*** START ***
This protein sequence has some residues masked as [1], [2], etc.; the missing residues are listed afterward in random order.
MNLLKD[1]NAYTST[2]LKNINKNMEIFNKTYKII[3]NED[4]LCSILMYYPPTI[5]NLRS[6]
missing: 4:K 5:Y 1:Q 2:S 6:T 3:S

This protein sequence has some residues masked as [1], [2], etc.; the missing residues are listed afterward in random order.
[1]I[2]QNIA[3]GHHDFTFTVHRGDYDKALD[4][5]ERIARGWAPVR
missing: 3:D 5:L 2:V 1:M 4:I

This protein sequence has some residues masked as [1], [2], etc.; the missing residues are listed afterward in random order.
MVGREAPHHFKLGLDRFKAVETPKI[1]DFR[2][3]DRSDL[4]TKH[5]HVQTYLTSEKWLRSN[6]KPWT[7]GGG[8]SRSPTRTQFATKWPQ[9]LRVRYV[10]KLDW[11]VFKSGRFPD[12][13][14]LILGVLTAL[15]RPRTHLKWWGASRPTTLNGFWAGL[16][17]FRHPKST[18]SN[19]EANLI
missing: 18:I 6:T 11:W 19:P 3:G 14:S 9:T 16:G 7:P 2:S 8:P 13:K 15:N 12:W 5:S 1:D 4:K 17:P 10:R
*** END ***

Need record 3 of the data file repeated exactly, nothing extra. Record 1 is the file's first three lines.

This protein sequence has some residues masked as [1], [2], etc.; the missing residues are listed afterward in random order.
MVGREAPHHFKLGLDRFKAVETPKI[1]DFR[2][3]DRSDL[4]TKH[5]HVQTYLTSEKWLRSN[6]KPWT[7]GGG[8]SRSPTRTQFATKWPQ[9]LRVRYV[10]KLDW[11]VFKSGRFPD[12][13][14]LILGVLTAL[15]RPRTHLKWWGASRPTTLNGFWAGL[16][17]FRHPKST[18]SN[19]EANLI
missing: 18:I 6:T 11:W 19:P 3:G 14:S 9:T 16:G 7:P 2:S 8:P 13:K 15:N 12:W 5:S 1:D 4:K 17:P 10:R